You’re a smart guy Masa. Stop being such a “yes” man for the industries here.

      • Masa Chekov

        No Mark, it’s the REALLY big money who is interested in TPP, not people looking to reform Japanese lives to make people’s lives better. Same as other rich countries in FT agreements with poorer ones.

        JA has nothing to do with this – I neither know nor care about their position. It is impossible to see how Japanese rice production will continue if not protected/subsidized after joining TPP, though. And that’s a fact.

      • Mark Garrett

        It will continue the same way any business should, on its merits. If you produce a good product and people want it you will make a profit.

      • Masa Chekov

        No Mark, because the playing field is far from level. It’s legalized dumping. A Malaysian farmer can bring in cheap laborers from Bangladesh and pay them 20,000 yen a month and work them 70 hours a week – there’s not much protection for workers there (and no minimum wage), and especially the large number of imported laborers that do menial work.

        How can Japan compete with that? Why SHOULD it compete with that? The playing field is level within Japan so farmers should compete on their own merits within Japan, but with other countries with very dodgy labor laws and very, very low salaries they cannot possibly compete.

        And they shouldn’t. It makes no sense for Japan at all.

      • Mark Garrett

        You do realize that in all other sectors of the business world the very scenario you described is played out on a daily basis, right? In the automotive industry manufacturers have been forced to outsource labor and parts to cut costs so that they can continue to compete in the global market. Of course having to do that puts the quality of the vehicles that they have built their reputations on in constant jeopardy.

        It’s the same in all of the other major industries. Do you think the labor practices of the countries they are doing business with are good, bad, fair? I’m sure you can find some of all of them. A free trade agreement doesn’t mean that Japan has to allow all goods in regardless of where and how they’re manufactured. It just means that the ones that are imported should not be taxed. There’s no reason why the government can’t or shouldn’t impose strict rules concerning the labor practices of those countries.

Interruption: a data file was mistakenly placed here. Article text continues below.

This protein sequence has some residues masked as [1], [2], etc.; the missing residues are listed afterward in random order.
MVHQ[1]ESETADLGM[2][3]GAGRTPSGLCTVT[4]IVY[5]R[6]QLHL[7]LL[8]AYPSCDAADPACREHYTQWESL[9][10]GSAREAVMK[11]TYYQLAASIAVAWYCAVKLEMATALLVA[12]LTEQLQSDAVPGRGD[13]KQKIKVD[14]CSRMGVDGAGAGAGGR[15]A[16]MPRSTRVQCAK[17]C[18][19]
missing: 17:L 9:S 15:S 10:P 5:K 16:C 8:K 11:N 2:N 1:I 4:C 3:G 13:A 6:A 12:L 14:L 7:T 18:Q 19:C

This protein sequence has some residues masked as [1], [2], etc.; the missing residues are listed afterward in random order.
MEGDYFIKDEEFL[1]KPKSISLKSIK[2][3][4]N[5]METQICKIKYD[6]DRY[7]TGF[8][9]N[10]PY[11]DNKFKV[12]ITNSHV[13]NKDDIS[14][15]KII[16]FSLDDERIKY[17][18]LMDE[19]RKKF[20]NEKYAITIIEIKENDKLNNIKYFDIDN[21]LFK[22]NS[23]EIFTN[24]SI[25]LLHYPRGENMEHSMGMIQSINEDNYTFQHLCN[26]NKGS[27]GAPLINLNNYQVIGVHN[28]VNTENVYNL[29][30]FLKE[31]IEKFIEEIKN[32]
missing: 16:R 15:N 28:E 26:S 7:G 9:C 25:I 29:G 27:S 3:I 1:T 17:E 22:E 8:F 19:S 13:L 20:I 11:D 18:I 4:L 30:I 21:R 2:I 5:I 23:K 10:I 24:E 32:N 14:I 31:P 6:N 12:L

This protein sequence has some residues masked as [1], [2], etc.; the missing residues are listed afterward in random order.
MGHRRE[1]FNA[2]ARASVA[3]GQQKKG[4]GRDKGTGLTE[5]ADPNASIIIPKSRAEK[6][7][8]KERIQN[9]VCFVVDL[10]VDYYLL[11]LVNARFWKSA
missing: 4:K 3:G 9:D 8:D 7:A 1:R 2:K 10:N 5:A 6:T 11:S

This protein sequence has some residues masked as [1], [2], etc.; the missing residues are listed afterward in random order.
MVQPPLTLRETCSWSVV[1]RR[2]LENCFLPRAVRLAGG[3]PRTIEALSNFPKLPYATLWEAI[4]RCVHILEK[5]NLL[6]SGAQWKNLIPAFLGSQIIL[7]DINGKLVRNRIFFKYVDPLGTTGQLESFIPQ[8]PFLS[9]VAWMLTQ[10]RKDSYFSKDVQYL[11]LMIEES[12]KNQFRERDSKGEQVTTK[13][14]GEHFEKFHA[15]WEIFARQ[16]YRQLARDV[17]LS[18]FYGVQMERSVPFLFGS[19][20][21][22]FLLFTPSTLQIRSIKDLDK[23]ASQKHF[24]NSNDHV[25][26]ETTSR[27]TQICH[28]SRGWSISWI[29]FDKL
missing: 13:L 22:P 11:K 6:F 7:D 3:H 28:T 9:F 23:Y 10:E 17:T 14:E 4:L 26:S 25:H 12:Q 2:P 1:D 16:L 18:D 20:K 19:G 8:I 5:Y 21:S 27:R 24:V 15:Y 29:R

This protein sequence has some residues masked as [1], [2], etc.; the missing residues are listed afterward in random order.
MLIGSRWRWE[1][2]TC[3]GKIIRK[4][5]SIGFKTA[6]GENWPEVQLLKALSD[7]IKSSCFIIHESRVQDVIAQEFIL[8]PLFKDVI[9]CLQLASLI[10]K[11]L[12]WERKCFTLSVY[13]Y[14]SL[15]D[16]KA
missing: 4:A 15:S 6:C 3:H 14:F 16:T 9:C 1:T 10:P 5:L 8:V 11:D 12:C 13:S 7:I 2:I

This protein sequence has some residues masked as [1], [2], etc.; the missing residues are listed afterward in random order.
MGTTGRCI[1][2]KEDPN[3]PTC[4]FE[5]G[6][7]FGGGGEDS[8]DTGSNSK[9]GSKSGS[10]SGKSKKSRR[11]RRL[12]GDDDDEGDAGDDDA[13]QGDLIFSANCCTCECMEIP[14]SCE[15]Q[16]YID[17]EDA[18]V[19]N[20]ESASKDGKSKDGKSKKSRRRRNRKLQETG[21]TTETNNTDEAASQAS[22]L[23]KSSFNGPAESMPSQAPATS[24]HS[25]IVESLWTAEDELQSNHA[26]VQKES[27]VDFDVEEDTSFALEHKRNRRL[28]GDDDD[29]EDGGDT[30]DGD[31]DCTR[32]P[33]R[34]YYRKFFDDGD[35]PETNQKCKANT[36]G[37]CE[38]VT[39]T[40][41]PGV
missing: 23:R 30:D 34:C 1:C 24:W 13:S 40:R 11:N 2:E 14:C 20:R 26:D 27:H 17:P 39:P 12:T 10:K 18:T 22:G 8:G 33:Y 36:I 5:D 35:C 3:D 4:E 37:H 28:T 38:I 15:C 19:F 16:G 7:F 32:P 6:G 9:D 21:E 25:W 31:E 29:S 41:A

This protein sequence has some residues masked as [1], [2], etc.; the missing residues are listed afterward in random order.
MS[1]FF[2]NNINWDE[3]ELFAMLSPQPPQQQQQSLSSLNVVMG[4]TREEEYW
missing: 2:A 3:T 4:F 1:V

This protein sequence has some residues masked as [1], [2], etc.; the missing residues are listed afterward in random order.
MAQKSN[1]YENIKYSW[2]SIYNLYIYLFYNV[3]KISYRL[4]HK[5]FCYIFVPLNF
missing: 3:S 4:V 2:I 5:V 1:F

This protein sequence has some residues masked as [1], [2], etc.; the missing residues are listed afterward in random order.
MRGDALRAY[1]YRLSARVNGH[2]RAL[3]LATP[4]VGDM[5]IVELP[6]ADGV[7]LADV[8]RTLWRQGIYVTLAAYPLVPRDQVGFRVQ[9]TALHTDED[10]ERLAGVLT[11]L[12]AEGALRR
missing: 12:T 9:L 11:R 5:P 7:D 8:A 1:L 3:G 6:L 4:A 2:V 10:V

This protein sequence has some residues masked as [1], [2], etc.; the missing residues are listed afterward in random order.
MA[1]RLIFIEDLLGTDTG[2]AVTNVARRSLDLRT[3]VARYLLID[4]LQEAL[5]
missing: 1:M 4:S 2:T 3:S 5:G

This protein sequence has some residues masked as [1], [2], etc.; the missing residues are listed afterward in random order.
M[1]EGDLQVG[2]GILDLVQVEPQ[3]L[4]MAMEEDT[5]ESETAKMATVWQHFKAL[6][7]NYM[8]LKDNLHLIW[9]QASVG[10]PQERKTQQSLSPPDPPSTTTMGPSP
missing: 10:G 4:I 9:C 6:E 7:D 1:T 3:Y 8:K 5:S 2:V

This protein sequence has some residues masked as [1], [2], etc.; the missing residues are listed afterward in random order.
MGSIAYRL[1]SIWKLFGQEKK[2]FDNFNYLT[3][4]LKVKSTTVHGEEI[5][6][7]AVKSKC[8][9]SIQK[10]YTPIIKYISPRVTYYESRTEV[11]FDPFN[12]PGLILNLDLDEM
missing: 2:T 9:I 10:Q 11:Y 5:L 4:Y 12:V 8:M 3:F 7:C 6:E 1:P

I’ll say it again, there’s no reason Japanese farmers can’t compete with foreign producers. It’s not always about price. Putting the Made in Japan label on products still means something and there is a growing number of people who want to eat healthier. Of course having a nuclear power plant meltdown and a continuing cleanup problem certainly doesn’t help their cause.

      • Masa Chekov

        “Of course having to do that puts the quality of the vehicles that they have built their reputations on in constant jeopardy.”

        Bingo. Do you think this is a good thing for food security? We’re not talking about LCD TVs here, we’re talking about food. Japan already has a problem with too much imported food stuffs, it will only get worse with TPP and the resulting destruction of the agricultural sector. Which WILL happen.

        “There’s no reason why the government can’t or shouldn’t impose strict rules concerning the labor practices of those countries.”

        Will never happen. It doesn’t happen with food from China, garments from Bangladesh (and see where that gets us, 1000′s dead in industrial accidents that haven’t happened in the developed world for a century). Nobody cares as long as the products are cheaper.

        “I’ll say it again, there’s no reason Japanese farmers can’t compete with foreign producers.”

        And I’ll say it again – you’re delusional if you think people shop on anything other than price when it comes to staple foods.

        “Of course having a nuclear power plant meltdown and a continuing cleanup problem certainly doesn’t help their cause.”

        You still on about this? I see you never responded to my thorough point-by-point deconstruction of your Fukushima argument a few weeks ago. Why is that?

      • Mark Garrett

        So Japan is the only country in the world that relies on food imports?? You’re Japanese, right? You have to be to buy into all of the J-gov and JA scare tactics. You’re like a parrot the way you ape their nonsense. As long as there is arable land there will be food products grown and sold. Period. The only destruction will be to the JA golden goose, and good riddance.